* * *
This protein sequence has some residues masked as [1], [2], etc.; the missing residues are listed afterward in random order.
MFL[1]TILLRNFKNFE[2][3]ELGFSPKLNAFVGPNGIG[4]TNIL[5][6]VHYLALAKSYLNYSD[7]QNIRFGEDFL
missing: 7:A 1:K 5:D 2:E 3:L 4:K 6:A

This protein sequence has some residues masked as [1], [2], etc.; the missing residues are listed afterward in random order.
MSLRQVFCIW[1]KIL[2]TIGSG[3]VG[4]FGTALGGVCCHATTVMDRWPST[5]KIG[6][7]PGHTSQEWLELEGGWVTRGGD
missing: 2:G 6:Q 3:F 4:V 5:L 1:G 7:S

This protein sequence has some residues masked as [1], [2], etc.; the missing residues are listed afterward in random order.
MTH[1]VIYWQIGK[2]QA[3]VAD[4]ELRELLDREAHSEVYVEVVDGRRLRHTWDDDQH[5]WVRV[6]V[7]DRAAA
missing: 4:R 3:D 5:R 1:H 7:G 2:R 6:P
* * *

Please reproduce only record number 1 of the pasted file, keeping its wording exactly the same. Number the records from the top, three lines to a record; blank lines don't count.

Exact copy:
This protein sequence has some residues masked as [1], [2], etc.; the missing residues are listed afterward in random order.
MFL[1]TILLRNFKNFE[2][3]ELGFSPKLNAFVGPNGIG[4]TNIL[5][6]VHYLALAKSYLNYSD[7]QNIRFGEDFL
missing: 7:A 1:K 5:D 2:E 3:L 4:K 6:A